A&E fears fall on deaf ears

Andy Burnham, Shadow Health Secretary: He'd rather listen to real doctors than spin doctors.

Andy Burnham, Shadow Health Secretary: He’d rather listen to real doctors than spin doctors.

The title of this article should seem brutally ironic, considering that the Coalition government famously ‘paused’ the passage of the hugely controversial Health and Social Care Act through Parliament in order to perform a ‘listening exercise’ and get the views of the public.

… Then again, maybe not – as the Tories (with the Liberal Democrats trailing behind like puppies) went on to do exactly what they originally wanted, anyway.

Have a look at the motion that went before the House of Commons today:

“That this House is concerned about recent pressure in Accident and Emergency departments and the increase in the number of people attending hospital A&Es since 2009-10; notes a recent report by the Care Quality Commission which found that more than half a million people aged 65 and over were admitted as an emergency to hospital with potentially avoidable conditions in the last year; believes that better integration to improve care in the home or community can relieve pressure on A&E; notes comments made by the Chief Executive of NHS England in oral evidence to the Health Select Committee on 5 November 2013, that the NHS is getting bogged down in a morass of competition law, that this is causing significant cost and that to make integration happen there may need to be legislative change; is further concerned that the competition aspects of the Health and Social Care Act 2012 are causing increased costs in the NHS at a time when there is a shortage of A&E doctors; and calls on the Government to reverse its changes to NHS competition policy that are holding back the integration needed to help solve the A&E crisis and diverting resources which should be better spent on improving patient care.”

Now have a look at the amendment that was passed:

“That this House notes the strong performance of NHS accident and emergency departments this winter; further notes that the average waiting time to be seen in A&E has more than halved since 2010; commends the hard work of NHS staff who are seeing more people and carrying out more operations every year since May 2010; notes that this has been supported by the Government’s decision to protect the NHS budget and to shift resources to frontline patient care, delivering 12,000 more clinical staff and 23,000 fewer administrators; welcomes changes to the GP contract which restore the personal link between doctors and their most vulnerable patients; welcomes the announcement of the Better Care Fund which designates £3.8 billion to join up health and care provision and the Integration Pioneers to provide better care closer to home; believes that clinicians are in the best position to make judgements about the most appropriate care for their patients; notes that rules on tendering are no different to the rules that applied to primary care trusts; and, a year on from the publication of the Francis Report, notes that the NHS is placing an increased emphasis on compassionate care, integration, transparency, safe staffing and patient safety.”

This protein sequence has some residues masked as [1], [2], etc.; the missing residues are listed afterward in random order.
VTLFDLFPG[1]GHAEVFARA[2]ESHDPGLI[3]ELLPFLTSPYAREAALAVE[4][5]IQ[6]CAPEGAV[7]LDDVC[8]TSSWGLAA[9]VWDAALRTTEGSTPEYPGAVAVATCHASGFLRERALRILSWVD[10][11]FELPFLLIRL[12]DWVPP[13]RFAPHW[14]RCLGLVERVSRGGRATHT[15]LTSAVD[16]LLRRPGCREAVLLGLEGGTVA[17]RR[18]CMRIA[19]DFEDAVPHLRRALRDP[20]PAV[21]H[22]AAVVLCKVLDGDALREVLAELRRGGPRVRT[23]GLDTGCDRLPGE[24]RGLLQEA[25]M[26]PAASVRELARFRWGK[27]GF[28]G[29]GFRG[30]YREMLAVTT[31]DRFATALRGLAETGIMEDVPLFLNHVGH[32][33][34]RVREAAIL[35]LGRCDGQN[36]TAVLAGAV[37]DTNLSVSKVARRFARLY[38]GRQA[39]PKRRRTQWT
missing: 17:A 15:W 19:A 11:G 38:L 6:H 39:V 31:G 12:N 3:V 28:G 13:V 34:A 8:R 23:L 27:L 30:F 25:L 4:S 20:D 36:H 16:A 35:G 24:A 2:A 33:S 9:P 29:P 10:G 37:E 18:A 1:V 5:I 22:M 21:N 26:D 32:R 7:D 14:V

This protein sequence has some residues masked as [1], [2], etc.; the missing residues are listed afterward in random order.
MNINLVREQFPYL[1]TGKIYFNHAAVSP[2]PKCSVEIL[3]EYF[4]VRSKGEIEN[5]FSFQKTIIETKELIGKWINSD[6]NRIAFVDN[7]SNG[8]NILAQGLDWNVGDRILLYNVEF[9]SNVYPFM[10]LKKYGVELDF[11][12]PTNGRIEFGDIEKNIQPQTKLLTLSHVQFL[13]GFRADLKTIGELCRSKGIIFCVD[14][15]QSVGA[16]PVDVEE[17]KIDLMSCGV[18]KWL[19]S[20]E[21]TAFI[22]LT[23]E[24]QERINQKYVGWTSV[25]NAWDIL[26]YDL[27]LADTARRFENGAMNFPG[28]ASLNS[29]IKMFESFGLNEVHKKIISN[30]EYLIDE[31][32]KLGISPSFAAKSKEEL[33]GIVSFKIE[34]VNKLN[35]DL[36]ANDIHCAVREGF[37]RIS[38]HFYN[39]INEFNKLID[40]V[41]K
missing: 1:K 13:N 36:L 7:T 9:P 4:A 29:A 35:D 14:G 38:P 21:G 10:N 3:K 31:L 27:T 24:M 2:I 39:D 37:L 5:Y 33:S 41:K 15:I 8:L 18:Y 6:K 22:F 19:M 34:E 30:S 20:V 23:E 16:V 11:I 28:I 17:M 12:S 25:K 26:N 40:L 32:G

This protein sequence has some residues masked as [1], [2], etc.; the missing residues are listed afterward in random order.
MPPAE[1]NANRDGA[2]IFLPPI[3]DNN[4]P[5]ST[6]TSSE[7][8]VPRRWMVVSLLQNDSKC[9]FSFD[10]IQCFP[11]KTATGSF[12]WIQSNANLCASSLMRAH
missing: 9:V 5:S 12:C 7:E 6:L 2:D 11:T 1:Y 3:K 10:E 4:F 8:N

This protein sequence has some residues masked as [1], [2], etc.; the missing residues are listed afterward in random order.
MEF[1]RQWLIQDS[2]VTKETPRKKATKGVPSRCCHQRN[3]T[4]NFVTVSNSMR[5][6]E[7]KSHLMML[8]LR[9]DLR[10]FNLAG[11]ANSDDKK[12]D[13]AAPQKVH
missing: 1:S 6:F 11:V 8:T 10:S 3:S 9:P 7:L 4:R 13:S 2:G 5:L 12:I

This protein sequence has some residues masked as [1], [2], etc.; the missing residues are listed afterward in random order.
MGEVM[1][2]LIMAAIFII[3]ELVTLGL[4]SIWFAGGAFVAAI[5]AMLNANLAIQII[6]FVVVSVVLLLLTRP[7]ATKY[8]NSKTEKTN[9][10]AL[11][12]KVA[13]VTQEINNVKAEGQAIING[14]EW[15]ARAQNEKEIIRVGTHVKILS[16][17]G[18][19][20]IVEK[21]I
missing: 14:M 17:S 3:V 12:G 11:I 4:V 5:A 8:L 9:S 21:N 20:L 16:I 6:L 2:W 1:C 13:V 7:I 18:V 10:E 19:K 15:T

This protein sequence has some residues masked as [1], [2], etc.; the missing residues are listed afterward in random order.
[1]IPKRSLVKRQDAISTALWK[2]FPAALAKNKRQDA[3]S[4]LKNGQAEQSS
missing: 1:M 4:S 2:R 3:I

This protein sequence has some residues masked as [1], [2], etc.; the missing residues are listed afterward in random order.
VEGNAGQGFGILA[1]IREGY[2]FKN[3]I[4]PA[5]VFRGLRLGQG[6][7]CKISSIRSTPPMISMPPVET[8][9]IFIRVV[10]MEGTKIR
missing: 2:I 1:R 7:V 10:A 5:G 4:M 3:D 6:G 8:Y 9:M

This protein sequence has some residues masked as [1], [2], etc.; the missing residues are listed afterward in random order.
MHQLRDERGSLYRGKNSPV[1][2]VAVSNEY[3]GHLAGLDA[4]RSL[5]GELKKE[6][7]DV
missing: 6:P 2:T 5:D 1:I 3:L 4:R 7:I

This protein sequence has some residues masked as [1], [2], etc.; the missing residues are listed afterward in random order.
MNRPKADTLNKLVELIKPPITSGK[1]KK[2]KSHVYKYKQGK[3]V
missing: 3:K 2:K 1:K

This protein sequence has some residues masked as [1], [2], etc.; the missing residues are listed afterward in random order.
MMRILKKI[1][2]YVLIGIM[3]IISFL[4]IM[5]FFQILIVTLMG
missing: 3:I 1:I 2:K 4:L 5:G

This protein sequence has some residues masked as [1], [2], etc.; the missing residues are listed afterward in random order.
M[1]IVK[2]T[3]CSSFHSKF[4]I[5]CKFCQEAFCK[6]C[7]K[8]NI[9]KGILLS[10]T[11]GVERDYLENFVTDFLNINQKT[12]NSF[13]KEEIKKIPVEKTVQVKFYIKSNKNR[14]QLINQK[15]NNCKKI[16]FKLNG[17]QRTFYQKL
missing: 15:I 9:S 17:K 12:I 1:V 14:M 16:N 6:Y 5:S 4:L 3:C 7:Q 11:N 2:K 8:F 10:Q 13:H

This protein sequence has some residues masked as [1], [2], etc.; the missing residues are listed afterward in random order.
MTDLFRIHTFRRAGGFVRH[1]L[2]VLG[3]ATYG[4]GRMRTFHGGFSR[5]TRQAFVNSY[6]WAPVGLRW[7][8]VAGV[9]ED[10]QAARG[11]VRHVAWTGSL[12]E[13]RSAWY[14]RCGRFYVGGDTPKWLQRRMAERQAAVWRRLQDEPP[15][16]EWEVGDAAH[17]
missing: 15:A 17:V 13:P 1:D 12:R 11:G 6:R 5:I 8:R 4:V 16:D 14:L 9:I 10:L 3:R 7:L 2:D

Big difference, isn’t it?

From the wording that won the vote, you would think there was nothing wrong with the health service at all – and you would be totally mistaken.

But this indicates the sort of cuckooland where the Coalition government wants you to live; Jeremy Hunt knows what the problems are – he just won’t acknowledge them. And he doesn’t have to – the media are run by right-wing Tory adherents.

So here, for the benefit of those of you who had work to do and missed the debate, are a few of the salient points.

Principal among them is the fact that ward beds are being ‘blocked’ – in other words, their current occupants are unable to move out, so new patients cannot move in. This is because the current occupants are frail elderly people with no support in place for them to live outside hospital. With no space on wards, accident and emergency departments have nowhere to put their new admissions, meaning they cannot free up their own beds.

Health Secretary Jeremy Hunt had nothing to say about this.

Andy Burnham, who opened proceedings, pointed out the huge increase in admissions to hospital accident and emergency departments – from a rise of 16,000 between 2007 and 2010 to “a staggering” 633,000 in the first three years of the Conservative-Liberal Democrat Coalition government.